Penn Calendar Penn A-Z School of Arts and Sciences University of Pennsylvania

Friendship in Uniform

Tuesday, April 9, 2024 - 5:30pm to 7:00pm

Perelman Center for Political Science and Economics
Room 250

A conversation with:

Tanja Petrović, principal research associate at the Research Center of the Slovenian Academy of Sciences and Arts and the author of Utopia in Uniform: Affective Afterlives of the Yugoslav People's Army

Sebastian Junger, New York Times #1 bestselling author of Tribe, Freedom, War, Death in Belmont, Fire, and The Perfect Storm. He is a contributing editor to Vanity Fair, and has been awarded a National Magazine Award and an SAIS Novartis Prize for journalism.

Utopia of the Uniform: The compulsory service for young men in the Yugoslav People’s Army (JNA) created bonds across ethnic, religious, and social lines. These bonds persisted even after the horrific violence of the 1990s, in which many of these men found themselves on opposite sides of the front lines. In Utopia of the Uniform, Tanja Petrović draws on memories and material effects of dozens of JNA conscripts to show how their experience of military service points to futures, forms of collectivity, and relations between the state and the individual different from those that prevailed in the post-Yugoslav reality. Petrović argues that the power of repetitive, ritualized, and performative practices that constituted military service in the JNA provided a framework for drastically different men to live together and befriend each other. While Petrović and her interlocutors do not idealize the JNA, they acknowledge its capacity to create interpersonal relationships and affective bonds that brought the key political ideas of collectivity, solidarity, egalitarianism, education, and comradeship into being.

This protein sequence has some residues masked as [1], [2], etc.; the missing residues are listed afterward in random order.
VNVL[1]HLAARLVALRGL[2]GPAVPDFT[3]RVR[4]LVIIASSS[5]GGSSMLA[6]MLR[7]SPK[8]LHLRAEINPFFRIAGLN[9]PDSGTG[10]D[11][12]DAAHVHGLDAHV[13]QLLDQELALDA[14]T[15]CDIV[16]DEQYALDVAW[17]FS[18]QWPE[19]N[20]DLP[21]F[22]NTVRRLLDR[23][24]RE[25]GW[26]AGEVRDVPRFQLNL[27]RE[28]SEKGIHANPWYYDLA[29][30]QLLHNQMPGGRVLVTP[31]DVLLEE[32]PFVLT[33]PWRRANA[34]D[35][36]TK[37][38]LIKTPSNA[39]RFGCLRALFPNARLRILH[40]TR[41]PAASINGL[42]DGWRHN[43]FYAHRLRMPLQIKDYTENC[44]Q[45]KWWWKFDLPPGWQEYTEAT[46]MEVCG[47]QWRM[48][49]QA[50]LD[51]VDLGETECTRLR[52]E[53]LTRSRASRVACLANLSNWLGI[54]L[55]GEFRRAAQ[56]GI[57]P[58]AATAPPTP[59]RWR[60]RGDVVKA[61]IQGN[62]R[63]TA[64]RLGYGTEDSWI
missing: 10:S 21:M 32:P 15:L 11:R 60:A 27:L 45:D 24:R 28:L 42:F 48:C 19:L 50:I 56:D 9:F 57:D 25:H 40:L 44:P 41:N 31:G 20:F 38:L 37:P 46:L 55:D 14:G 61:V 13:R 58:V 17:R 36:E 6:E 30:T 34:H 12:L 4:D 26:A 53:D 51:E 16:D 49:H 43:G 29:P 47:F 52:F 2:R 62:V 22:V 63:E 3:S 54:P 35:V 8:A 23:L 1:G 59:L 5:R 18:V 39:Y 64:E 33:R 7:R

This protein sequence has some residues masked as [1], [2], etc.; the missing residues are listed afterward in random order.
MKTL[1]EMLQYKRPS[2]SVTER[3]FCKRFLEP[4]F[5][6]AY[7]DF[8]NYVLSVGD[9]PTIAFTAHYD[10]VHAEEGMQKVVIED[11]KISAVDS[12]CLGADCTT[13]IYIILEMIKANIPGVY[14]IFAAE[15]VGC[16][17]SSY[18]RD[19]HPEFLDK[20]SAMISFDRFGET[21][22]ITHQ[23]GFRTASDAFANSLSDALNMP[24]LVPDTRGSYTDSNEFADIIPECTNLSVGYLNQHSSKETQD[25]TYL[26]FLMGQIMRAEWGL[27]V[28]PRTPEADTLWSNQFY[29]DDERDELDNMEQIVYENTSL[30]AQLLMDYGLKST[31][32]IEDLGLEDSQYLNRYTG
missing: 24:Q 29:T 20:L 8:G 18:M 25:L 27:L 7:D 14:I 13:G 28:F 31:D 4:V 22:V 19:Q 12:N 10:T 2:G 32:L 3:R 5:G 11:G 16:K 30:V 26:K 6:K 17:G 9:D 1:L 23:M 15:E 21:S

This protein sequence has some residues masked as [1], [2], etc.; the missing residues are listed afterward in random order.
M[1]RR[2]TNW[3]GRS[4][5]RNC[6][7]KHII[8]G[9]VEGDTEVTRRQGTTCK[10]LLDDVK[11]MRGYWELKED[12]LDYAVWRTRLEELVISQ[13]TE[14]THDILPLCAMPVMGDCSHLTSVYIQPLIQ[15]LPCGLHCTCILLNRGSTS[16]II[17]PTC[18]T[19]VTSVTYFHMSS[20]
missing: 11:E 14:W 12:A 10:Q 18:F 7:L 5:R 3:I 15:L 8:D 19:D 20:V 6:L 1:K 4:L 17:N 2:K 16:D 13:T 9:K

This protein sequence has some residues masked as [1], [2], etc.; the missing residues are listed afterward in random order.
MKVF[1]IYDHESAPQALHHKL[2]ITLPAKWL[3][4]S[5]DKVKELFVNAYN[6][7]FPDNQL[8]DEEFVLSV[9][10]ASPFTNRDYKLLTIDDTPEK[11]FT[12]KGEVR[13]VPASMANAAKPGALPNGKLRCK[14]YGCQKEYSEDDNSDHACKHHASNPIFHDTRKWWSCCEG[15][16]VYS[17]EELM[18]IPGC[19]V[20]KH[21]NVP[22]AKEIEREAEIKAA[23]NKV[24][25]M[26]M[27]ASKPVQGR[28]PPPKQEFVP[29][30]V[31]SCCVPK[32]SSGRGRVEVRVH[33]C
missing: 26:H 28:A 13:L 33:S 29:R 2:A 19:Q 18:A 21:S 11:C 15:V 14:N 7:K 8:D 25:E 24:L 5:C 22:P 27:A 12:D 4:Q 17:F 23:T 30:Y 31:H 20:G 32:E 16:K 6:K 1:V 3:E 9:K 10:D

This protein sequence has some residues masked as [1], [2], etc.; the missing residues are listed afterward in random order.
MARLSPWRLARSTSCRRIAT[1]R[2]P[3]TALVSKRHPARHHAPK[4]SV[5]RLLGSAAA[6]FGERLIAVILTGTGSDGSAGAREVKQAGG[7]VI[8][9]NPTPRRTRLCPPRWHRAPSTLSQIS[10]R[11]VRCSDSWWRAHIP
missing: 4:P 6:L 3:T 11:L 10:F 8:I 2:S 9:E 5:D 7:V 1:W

Tribe: We have a strong instinct to belong to small groups defined by clear purpose and understanding--"tribes." This tribal connection has been largely lost in modern society, but regaining it may be the key to our psychological survival. Decades before the American Revolution, Benjamin Franklin lamented that English settlers were constantly fleeing over to the Indians-but Indians almost never did the same. Tribal society has been exerting an almost gravitational pull on Westerners for hundreds of years, and the reason lies deep in our evolutionary past as a communal species. The most recent example of that attraction is combat veterans who come home to find themselves missing the incredibly intimate bonds of platoon life. The loss of closeness that comes at the end of deployment may explain the high rates of post-traumatic stress disorder suffered by military veterans today. Combining history, psychology, and anthropology, Tribe explores what we can learn from tribal societies about loyalty, belonging, and the eternal human quest for meaning. It explains the irony that-for many veterans as well as civilians-war feels better than peace, adversity can turn out to be a blessing, and disasters are sometimes remembered more fondly than weddings or tropical vacations. Tribe explains why we are stronger when we come together, and how that can be achieved even in today's divided world.